In the seventh grade, I decided that I wasn’t going to be called “black” or “African American” anymore. I re-classified myself as “chocolate,” which I felt was a better descriptor of the actual shade of my skin. I told all of my friends about my new racial identity, told my parents, and checked “Other” on multiple tests or surveys that asked me my race. My family has no idea where we’re from in Africa, and I was old enough to notice that my skin wasn’t actually black. 

Since eighth grade, I’ve stopped seriously referring to myself as chocolate, and I don’t check the box that says “Other” anymore. However, I’ve retained the lurking idea in the back of my mind that neither “black” nor “African American” are accurate descriptors of who I am. Maybe I haven’t experienced the same brutal awakenings as to our county’s maltreatment of African Americans, but I’ve never thought of myself as anything but American. Most days, I don’t consider myself African American, and I wish the blanket geographical qualifier wasn’t constantly pinned to my identity.

Toni Morrison and Muhammad Ali became two distinct role models for me in their own right. The feeling Morrison’s writing was able to evoke became a model for my own, was the warm comfort and reminder that I wasn’t alone; Ali’s fearlessness was the spark that burned inside me to be fierce, confident, and unapologetic. 

We come to believe that our heroes are just like us, or just like who we aspire to be once we achieve our ideal place in life. Consequently, it comes as a shock to find that these personal heroes, who I felt shared my identity and understood my subsequent identity conflict, had resolved their own identity conflict by completely rejecting the only part of my identity I felt sure of. I have grown up knowing that, if nothing else, I’m American. It’s the only nationality or geographical affiliation I’ve been able to claim with confidence. The same realization about both of Morrison and Ali came within a week of each other: while I’ve only been able to comfortably describe myself as American, during their lifetimes, both Muhammad Ali and Toni Morrison rejected the American part of their identity entirely, and both said they had never thought of themselves as American. 

Muhammad Ali was an Olympic gold medalist in 1960 and won the world heavyweight boxing championship in 1964, but once he returned to the United States, white Americans still refused to serve him in restaurants because he was black. When he received a notice to enlist for the U.S. Army, Ali refused to fight in the Vietnam War. He was expected to risk his life fighting for the freedom of a country that didn’t allow him to live free. It is said that after Ali won a gold medal at the 1960 Olympic Games, once he returned to the U.S. and received the same racist treatment, he threw his gold medal off of the Second Street Bridge and into the Ohio River. An Olympic medal, besides a symbol of world-class athletic achievement, also represents the spirit of the winner’s country of origin. All of Ali’s achievements clearly did not mean enough to Americans to merit dignified treatment for him or other black people, and I can see why his experiences and a similar sense of forced alienation for Morrison led them to completely reject “American” as a part of their identity.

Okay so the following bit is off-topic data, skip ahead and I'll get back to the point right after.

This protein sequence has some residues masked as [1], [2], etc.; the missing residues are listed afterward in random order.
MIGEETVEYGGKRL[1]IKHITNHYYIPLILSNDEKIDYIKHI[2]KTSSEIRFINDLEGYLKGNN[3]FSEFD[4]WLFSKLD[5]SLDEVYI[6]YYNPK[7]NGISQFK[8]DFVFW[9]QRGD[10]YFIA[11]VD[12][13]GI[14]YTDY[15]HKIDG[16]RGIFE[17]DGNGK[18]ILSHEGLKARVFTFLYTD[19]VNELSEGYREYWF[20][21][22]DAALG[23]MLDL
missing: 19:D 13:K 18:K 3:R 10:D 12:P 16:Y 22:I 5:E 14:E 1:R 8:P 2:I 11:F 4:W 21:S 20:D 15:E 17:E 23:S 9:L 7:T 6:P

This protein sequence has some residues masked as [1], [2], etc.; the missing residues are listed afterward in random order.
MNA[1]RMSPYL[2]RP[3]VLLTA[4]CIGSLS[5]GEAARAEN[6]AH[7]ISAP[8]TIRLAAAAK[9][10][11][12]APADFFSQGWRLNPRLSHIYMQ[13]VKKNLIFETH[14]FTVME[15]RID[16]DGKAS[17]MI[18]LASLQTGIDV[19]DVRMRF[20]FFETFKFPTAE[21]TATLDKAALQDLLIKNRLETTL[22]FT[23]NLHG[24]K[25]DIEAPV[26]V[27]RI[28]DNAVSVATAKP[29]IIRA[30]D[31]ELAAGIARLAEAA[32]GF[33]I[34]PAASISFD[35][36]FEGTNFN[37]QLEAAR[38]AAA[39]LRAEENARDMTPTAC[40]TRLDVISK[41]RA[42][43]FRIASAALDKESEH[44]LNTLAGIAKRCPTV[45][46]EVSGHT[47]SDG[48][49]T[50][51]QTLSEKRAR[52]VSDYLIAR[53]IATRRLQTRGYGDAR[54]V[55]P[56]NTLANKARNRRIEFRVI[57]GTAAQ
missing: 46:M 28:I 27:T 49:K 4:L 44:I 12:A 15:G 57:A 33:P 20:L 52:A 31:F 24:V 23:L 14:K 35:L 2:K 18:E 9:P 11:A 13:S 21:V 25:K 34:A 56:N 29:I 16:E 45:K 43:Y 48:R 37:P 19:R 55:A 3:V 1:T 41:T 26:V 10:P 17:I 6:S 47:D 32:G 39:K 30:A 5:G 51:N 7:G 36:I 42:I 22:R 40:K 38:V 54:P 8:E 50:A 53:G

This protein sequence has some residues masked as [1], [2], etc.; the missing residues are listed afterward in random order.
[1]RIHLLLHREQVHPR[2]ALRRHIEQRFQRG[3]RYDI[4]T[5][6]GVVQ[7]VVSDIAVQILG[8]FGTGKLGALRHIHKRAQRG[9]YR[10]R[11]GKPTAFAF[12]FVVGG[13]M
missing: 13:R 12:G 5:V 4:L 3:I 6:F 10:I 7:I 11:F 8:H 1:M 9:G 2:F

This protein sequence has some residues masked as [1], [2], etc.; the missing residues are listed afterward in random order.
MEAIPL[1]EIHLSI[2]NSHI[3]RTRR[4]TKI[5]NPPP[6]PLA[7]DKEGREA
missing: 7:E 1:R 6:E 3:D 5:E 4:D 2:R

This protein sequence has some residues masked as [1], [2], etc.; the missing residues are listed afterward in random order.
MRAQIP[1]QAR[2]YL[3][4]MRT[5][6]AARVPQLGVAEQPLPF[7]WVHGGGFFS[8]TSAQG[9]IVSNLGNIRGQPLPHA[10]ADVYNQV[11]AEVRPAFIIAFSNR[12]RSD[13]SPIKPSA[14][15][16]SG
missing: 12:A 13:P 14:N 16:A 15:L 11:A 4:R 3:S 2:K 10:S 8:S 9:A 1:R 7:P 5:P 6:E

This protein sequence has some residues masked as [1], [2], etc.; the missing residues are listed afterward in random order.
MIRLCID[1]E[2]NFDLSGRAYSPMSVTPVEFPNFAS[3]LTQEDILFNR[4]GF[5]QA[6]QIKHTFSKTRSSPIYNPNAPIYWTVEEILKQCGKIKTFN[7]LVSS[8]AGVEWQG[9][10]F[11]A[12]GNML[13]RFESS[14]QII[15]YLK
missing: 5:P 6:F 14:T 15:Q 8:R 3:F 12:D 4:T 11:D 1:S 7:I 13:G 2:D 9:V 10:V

For me, I felt like I had no other option, and I haven’t had any jolting and identity-altering experiences that push me to sever my ties with my American identity. My family has absolutely no idea where in Africa we would be from. All we’ve known, possibly for longer than some of my non-black friends’ families have lived in the U.S., is America. My parents grew up in America. My grandparents grew up in America. My great-grandparents lived in America. Other than a few vacations and one study-abroad experience, all I’ve known is America. And since we’re arguing now that there isn’t one way to look American, act American or speak like an American, I feel like I am one. 

It still hits me with indignation and anger when I think of the Three-Fifths Compromise, see videos of civil rights marchers being attacked by police dogs and fired at with fire hoses, when I hear about another instance of police brutality. I’m not always proud of America. I’m not always proud to be an American. But for lack of any other place to belong to and too many gaps in my family’s historical records to lay claim to any other place, I am just American. 

Which is why I don’t like being called “African American,” especially with the additional revelation that white Americans are never called “European Americans.” For them, just “American” is sufficient. I’ve never been to Africa, and while I wish I knew what country my ancestors came from, so few records were kept of where American slaves were from that anyone would be hard-pressed to pinpoint an exact country. People see my dark skin, brown eyes and curly hair and immediately classify me as “African American”—which isn’t their fault. 

It’s the way we as a country have decided to categorize people based on race. I’ve had friends, Uber drivers and random people in public tell me I “look like I’m from Kenya” or “could definitely be Tanzanian,” but their guess is just as good as anyone else’s. Despite my skin tone, I feel no more attachment or affiliation with Africa than I do with Japan. 

Victoria Priester is a Trinity first-year. Her column, “on the run from mediocrity” runs on alternate Fridays.